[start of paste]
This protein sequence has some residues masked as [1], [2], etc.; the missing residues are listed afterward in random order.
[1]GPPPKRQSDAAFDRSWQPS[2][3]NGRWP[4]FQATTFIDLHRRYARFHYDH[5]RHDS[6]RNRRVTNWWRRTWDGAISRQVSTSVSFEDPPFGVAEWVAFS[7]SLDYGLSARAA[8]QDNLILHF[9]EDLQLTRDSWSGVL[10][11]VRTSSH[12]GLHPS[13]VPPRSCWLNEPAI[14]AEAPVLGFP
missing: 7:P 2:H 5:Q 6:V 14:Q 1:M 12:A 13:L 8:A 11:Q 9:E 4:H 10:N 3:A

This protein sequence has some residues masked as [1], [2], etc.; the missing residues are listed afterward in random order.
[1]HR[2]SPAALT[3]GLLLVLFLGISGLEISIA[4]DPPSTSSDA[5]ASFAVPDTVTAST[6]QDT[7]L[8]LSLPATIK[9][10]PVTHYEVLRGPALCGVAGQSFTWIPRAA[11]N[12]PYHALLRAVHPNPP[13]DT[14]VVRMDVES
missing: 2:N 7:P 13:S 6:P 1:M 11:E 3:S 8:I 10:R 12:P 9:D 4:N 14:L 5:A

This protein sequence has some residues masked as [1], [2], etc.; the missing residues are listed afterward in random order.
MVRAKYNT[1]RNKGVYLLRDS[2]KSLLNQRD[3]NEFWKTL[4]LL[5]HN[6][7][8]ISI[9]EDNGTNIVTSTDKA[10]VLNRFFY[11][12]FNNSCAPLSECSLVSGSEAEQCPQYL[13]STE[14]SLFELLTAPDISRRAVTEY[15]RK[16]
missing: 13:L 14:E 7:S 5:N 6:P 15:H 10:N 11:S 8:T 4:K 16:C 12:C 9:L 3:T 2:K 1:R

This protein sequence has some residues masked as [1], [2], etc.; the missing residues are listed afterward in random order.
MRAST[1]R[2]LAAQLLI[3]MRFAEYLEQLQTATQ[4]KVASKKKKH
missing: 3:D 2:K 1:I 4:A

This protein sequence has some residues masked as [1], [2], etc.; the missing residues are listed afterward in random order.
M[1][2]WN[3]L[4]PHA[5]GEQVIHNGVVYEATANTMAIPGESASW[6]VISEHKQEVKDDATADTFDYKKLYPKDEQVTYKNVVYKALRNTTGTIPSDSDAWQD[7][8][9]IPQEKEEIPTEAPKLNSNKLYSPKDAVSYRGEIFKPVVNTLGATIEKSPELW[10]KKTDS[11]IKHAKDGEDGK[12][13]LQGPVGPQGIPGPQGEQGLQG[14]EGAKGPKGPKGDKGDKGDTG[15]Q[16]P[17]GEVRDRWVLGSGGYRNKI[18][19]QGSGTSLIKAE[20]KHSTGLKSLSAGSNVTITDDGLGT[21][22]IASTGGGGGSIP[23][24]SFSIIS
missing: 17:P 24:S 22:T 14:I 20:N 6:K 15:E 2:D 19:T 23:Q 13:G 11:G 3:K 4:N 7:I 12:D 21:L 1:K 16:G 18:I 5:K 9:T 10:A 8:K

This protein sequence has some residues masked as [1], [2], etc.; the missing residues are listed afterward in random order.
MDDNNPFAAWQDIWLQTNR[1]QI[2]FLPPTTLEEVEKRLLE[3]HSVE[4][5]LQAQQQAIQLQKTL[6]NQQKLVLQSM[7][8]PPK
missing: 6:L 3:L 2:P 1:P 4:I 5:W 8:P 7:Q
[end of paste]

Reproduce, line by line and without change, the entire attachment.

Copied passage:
This protein sequence has some residues masked as [1], [2], etc.; the missing residues are listed afterward in random order.
[1]GPPPKRQSDAAFDRSWQPS[2][3]NGRWP[4]FQATTFIDLHRRYARFHYDH[5]RHDS[6]RNRRVTNWWRRTWDGAISRQVSTSVSFEDPPFGVAEWVAFS[7]SLDYGLSARAA[8]QDNLILHF[9]EDLQLTRDSWSGVL[10][11]VRTSSH[12]GLHPS[13]VPPRSCWLNEPAI[14]AEAPVLGFP
missing: 7:P 2:H 5:Q 6:V 14:Q 1:M 12:A 13:L 8:A 11:Q 9:E 4:H 10:N 3:A

This protein sequence has some residues masked as [1], [2], etc.; the missing residues are listed afterward in random order.
[1]HR[2]SPAALT[3]GLLLVLFLGISGLEISIA[4]DPPSTSSDA[5]ASFAVPDTVTAST[6]QDT[7]L[8]LSLPATIK[9][10]PVTHYEVLRGPALCGVAGQSFTWIPRAA[11]N[12]PYHALLRAVHPNPP[13]DT[14]VVRMDVES
missing: 2:N 7:P 13:S 6:P 1:M 11:E 3:S 8:I 10:R 12:P 9:D 4:N 14:L 5:A

This protein sequence has some residues masked as [1], [2], etc.; the missing residues are listed afterward in random order.
MVRAKYNT[1]RNKGVYLLRDS[2]KSLLNQRD[3]NEFWKTL[4]LL[5]HN[6][7][8]ISI[9]EDNGTNIVTSTDKA[10]VLNRFFY[11][12]FNNSCAPLSECSLVSGSEAEQCPQYL[13]STE[14]SLFELLTAPDISRRAVTEY[15]RK[16]
missing: 13:L 14:E 7:S 5:N 6:P 15:H 10:N 11:S 8:T 4:K 16:C 12:C 9:L 3:T 2:K 1:R

This protein sequence has some residues masked as [1], [2], etc.; the missing residues are listed afterward in random order.
MRAST[1]R[2]LAAQLLI[3]MRFAEYLEQLQTATQ[4]KVASKKKKH
missing: 3:D 2:K 1:I 4:A

This protein sequence has some residues masked as [1], [2], etc.; the missing residues are listed afterward in random order.
M[1][2]WN[3]L[4]PHA[5]GEQVIHNGVVYEATANTMAIPGESASW[6]VISEHKQEVKDDATADTFDYKKLYPKDEQVTYKNVVYKALRNTTGTIPSDSDAWQD[7][8][9]IPQEKEEIPTEAPKLNSNKLYSPKDAVSYRGEIFKPVVNTLGATIEKSPELW[10]KKTDS[11]IKHAKDGEDGK[12][13]LQGPVGPQGIPGPQGEQGLQG[14]EGAKGPKGPKGDKGDKGDTG[15]Q[16]P[17]GEVRDRWVLGSGGYRNKI[18][19]QGSGTSLIKAE[20]KHSTGLKSLSAGSNVTITDDGLGT[21][22]IASTGGGGGSIP[23][24]SFSIIS
missing: 17:P 24:S 22:T 14:I 20:N 6:K 15:E 2:D 19:T 23:Q 13:G 11:G 3:K 4:N 7:I 12:D 21:L 1:K 16:G 18:I 5:K 9:T 10:A 8:K

This protein sequence has some residues masked as [1], [2], etc.; the missing residues are listed afterward in random order.
MDDNNPFAAWQDIWLQTNR[1]QI[2]FLPPTTLEEVEKRLLE[3]HSVE[4][5]LQAQQQAIQLQKTL[6]NQQKLVLQSM[7][8]PPK
missing: 6:L 3:L 2:P 1:P 4:I 5:W 8:P 7:Q